This week’s exclusive Diary comes from the UK Pub Retail Summit, hosted by M&C Report. We have insights into nightclub guru Steve Thomas’ thinking on his new venture; Ian Payne on M&B’s “bastards”; Rofus Hall on the gender debate; and Mark McQuater discusses Barracuda’s plans for its student-focused bars.

552 is the magic number
An old chestnut was unearthed at Summit: how many pubs are sustainable given the current pressures from all sides? Stonegate Pub Company chief executive Toby Smith had a very firm idea - 552. The number happens to coincide with the size of the Stonegate estate.

Thomas aims high
Former Luminar chief executive Steve Thomas chose the Summit to give the first public presentation on his new company No Saints. Thomas, who stepped down at Luminar last year, insisted that he was too young to retire at the age of 57. “I still want to shuffle a shoe but slower.” He also revealed for the first time that he is backing his 25-year-old son in opening nightclubs under the Wonderbar tag. “I understand the mannequin (of running nightclubs) - he understands the clothes the mannequin should wear. He’s been in nightclubs since the age of nine.” A site has opened in Banbury with an Alice in Wonderland theme - and the company is on site at a second in Sevenoaks. “It’s a nightclub and you enter through a rabbit hole,” Thomas said. And he praised the imagination that went into the opening - carrots were hidden all over town in Banbury to whet appetites. And last but not least - where did nightclub supremo Thomas get the No Saints name? “It’s nothing to do with my behaviour,” Thomas revealed. “My original finance director was a Northampton Saints supporter. I decided he wasn’t the right person to take the business forward and decided that we’d name the company after him.”

Payne tells it straight
Industry veteran Ian Payne has never been one to mince his words. He revealed that the 333 M&B pubs acquired by Stonegate Pub Company last year had a 87/13 wet/dry split and average weekly takings per site of £14,000. Managers quickly realised that, unlike M&B, his company loved wet-led pubs. The pubs were the “M&B bastards”, said Payne. He was scathing about the standards at one of M&B’s “bastard” brands, the student-focused It’s a Scream, part of the package snapped up by Stonegate. He described the state of the outlets on acquisition as “disgusting”. “I went mad when I went to some sites. The toilets were so bad it was beyond belief.” He also revealed that there was a local difficulty that needed sorting out quite quickly. M&B had a handful of bars called Lakota that were the subject of a threatened copyright suit from a Bristol operator who had a bar with the same name. And the solution? No expensive consultation with design agency Fitch required. Payne decided to rename the bars Missuola after his favourite Montana holiday destination. “We did that in a week,’ he said.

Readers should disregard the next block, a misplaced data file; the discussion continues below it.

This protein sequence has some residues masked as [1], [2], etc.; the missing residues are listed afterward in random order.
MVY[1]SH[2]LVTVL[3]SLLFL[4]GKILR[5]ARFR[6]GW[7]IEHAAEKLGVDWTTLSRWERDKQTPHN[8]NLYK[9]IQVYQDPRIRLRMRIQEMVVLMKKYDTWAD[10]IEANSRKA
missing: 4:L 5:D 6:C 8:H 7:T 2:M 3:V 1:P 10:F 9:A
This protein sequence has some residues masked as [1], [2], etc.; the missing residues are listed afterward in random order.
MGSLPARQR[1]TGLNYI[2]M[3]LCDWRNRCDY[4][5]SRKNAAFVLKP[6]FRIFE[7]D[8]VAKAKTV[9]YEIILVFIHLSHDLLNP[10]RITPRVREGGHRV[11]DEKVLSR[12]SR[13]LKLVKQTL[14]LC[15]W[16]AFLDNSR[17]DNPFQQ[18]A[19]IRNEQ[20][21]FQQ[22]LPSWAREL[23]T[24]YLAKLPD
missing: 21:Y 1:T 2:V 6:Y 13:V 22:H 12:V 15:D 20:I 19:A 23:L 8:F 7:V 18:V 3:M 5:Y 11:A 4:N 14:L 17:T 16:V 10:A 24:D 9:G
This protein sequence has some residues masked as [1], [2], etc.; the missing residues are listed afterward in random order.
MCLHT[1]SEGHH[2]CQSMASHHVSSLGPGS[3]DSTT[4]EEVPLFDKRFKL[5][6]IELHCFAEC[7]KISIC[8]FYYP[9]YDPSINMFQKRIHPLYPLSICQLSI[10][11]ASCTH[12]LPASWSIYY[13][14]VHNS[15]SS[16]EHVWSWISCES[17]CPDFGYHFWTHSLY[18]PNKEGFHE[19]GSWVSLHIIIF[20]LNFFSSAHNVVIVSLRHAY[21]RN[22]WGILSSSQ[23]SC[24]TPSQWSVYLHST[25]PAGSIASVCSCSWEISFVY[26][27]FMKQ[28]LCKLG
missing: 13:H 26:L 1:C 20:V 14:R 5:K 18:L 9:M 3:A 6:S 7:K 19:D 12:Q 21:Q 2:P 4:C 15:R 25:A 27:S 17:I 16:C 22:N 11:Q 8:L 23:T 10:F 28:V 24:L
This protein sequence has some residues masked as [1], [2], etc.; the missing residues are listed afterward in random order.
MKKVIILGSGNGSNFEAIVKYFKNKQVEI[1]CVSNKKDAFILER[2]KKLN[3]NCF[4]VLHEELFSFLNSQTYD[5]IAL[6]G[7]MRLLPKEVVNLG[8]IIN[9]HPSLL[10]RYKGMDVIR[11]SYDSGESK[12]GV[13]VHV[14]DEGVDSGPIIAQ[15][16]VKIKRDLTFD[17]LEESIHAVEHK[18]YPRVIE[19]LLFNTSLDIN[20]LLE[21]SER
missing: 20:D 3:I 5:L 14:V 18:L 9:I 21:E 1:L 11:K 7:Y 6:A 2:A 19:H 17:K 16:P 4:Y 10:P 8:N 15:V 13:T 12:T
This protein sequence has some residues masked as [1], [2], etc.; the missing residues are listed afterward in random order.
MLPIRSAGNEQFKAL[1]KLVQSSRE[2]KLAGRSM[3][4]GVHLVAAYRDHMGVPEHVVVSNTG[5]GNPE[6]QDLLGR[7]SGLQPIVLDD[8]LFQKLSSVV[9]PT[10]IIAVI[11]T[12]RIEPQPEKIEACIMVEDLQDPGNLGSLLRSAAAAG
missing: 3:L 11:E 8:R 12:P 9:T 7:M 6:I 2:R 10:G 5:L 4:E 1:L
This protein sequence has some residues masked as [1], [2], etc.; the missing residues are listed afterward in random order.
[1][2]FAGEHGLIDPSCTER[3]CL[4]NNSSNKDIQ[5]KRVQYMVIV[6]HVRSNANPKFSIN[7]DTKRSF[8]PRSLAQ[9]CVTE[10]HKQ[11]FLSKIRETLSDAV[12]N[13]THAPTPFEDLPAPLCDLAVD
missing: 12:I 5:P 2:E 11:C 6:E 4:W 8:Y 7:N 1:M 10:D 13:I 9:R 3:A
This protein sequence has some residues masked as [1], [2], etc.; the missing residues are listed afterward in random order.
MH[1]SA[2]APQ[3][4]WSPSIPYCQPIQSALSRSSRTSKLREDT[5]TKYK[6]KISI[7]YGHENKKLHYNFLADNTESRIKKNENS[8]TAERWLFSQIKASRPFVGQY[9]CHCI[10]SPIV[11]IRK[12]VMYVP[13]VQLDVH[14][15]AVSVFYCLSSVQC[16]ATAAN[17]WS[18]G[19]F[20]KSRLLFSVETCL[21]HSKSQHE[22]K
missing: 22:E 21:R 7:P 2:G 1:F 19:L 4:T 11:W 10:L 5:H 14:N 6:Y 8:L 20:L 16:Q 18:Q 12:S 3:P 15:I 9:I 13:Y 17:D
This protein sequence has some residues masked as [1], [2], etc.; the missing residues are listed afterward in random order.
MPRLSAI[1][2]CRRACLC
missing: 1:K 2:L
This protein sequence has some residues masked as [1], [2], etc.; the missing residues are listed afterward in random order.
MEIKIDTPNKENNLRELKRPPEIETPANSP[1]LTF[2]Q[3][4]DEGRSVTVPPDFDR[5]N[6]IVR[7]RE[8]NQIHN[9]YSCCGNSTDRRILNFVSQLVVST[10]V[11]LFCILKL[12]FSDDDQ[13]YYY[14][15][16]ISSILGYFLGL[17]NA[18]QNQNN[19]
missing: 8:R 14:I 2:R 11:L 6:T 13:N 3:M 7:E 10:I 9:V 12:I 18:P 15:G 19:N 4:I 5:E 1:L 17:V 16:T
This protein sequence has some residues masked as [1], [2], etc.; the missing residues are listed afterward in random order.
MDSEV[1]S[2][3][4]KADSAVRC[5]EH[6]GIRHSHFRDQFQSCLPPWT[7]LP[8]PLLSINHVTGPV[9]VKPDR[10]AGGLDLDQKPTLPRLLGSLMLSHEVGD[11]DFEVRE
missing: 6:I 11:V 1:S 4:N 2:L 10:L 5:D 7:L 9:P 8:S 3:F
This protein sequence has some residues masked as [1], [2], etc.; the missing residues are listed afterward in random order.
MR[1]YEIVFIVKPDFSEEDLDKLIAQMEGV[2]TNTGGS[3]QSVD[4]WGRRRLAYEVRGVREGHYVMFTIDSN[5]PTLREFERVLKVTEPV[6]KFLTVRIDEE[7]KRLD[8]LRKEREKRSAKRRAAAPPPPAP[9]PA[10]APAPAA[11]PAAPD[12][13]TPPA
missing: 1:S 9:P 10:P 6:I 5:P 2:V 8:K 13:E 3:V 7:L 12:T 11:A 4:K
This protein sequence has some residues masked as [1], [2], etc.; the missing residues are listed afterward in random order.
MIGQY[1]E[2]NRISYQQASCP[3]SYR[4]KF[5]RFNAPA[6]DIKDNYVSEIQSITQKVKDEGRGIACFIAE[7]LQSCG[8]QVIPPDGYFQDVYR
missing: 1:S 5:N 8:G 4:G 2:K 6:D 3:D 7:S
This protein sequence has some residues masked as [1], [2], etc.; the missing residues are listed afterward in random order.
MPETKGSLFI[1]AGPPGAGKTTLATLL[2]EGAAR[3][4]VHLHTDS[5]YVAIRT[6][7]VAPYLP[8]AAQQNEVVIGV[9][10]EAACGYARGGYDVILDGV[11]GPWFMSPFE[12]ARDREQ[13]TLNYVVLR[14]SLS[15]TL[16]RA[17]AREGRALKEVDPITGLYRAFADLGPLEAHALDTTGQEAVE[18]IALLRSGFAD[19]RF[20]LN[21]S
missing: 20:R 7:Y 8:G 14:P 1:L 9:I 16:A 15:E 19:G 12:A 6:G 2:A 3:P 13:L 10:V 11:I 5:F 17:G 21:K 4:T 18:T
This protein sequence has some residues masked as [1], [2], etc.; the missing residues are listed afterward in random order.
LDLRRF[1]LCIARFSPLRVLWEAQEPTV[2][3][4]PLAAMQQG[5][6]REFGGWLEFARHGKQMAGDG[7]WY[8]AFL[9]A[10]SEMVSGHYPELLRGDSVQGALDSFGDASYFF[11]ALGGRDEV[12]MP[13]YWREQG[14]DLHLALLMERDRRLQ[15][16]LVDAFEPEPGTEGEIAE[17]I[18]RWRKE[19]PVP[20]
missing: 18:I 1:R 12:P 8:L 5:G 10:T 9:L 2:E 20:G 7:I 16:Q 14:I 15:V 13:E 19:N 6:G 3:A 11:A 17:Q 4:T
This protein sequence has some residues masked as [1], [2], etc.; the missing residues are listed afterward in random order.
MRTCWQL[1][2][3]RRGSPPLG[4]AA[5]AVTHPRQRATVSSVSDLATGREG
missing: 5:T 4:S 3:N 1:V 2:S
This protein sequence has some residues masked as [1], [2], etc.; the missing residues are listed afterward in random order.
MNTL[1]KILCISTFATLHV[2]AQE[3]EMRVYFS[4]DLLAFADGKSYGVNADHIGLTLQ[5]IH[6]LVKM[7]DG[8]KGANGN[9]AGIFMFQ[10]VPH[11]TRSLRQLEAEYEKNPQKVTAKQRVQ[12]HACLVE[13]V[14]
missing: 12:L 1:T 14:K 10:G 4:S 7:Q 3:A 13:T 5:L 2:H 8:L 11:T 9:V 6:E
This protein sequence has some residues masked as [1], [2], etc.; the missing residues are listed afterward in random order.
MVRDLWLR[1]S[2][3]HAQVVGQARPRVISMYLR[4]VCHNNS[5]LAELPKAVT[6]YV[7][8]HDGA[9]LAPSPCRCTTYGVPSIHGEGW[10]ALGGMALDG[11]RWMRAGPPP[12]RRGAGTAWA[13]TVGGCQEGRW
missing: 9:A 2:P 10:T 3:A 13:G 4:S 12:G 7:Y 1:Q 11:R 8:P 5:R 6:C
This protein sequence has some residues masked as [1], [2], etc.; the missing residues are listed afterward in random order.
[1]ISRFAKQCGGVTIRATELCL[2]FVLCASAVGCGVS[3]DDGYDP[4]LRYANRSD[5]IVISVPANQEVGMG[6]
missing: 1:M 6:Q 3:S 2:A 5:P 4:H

Popes hit the Bull’s eye
Everybody loves Richard and Loren Pope’s Bull’s Head in Repton, Derbyshire. M&C Report group editor Paul Charity refers to it as the “genre-busting pub” on account of its expert blending of the best of pub and restaurant. Praise for the pub was a theme as the UK Pub Retail Summit. Referring to the Bull’s Head, Spirit chief-executive-in-waiting Mike Tye had this to say: “To me, THAT is a brand.”

It’s a woman’s world
From Orchid boss Rufus Hall was the news that all men know in their heart-of-hearts. He quoted fashion guru George Davis’s dictum: “Women are the new men”. And Hall was keen to elaborate: “Women are the powerbrokers”. By which he meant that it’s our ladies - even when us chaps are “chasing them” - who make the key decisions of where to go to eat. And they even know stuff sooner than their dim menfolk. “Women are far more attuned to trends,” he noted. Ain’t it the God-fearing truth?

Barracuda still keen on students
Has Barracuda Pub Company given up on students? Depends on who you ask. Stonegate chairman Ian Payne told the Summit that it “looks like Barracuda is getting out of the student market - good news for us”. Barracuda chief executive Mark McQuater said that, in fact, Varsity was performing “very very strongly” after being broadened to appeal to young professionals. However, McQuater did report that Barracuda, once trading at 22 sites, is now down to a single site, with the last one set to be converted to a Smith & Jones in the next few months.

American eating habits
One surprise attendee of the Summit was Peter Large, the UK executive and Michael Cannon cohort who recently oversaw the sale of US restaurant chain Fuddruckers for $61m. American restaurant firm Technomic presented on UK consumer trends and vice president Patrick Noone was asked a question about US restaurant trends. Large had a ready piece of insight: “Americans tend to eat much more by category.”

Money grinder
Diary caught up with Bill Priestley of LGV at the Summit, who spoke highly of the success of a novel take on karaoke at Amber Taverns, the northern-based pub operator that’s backed by the private equity firm. Amber, which has just acquired its 70th site, currently has two outlets in Failsworth and Oldham that host the organ-led karaoke events, with sales up 50% and 70% respectively.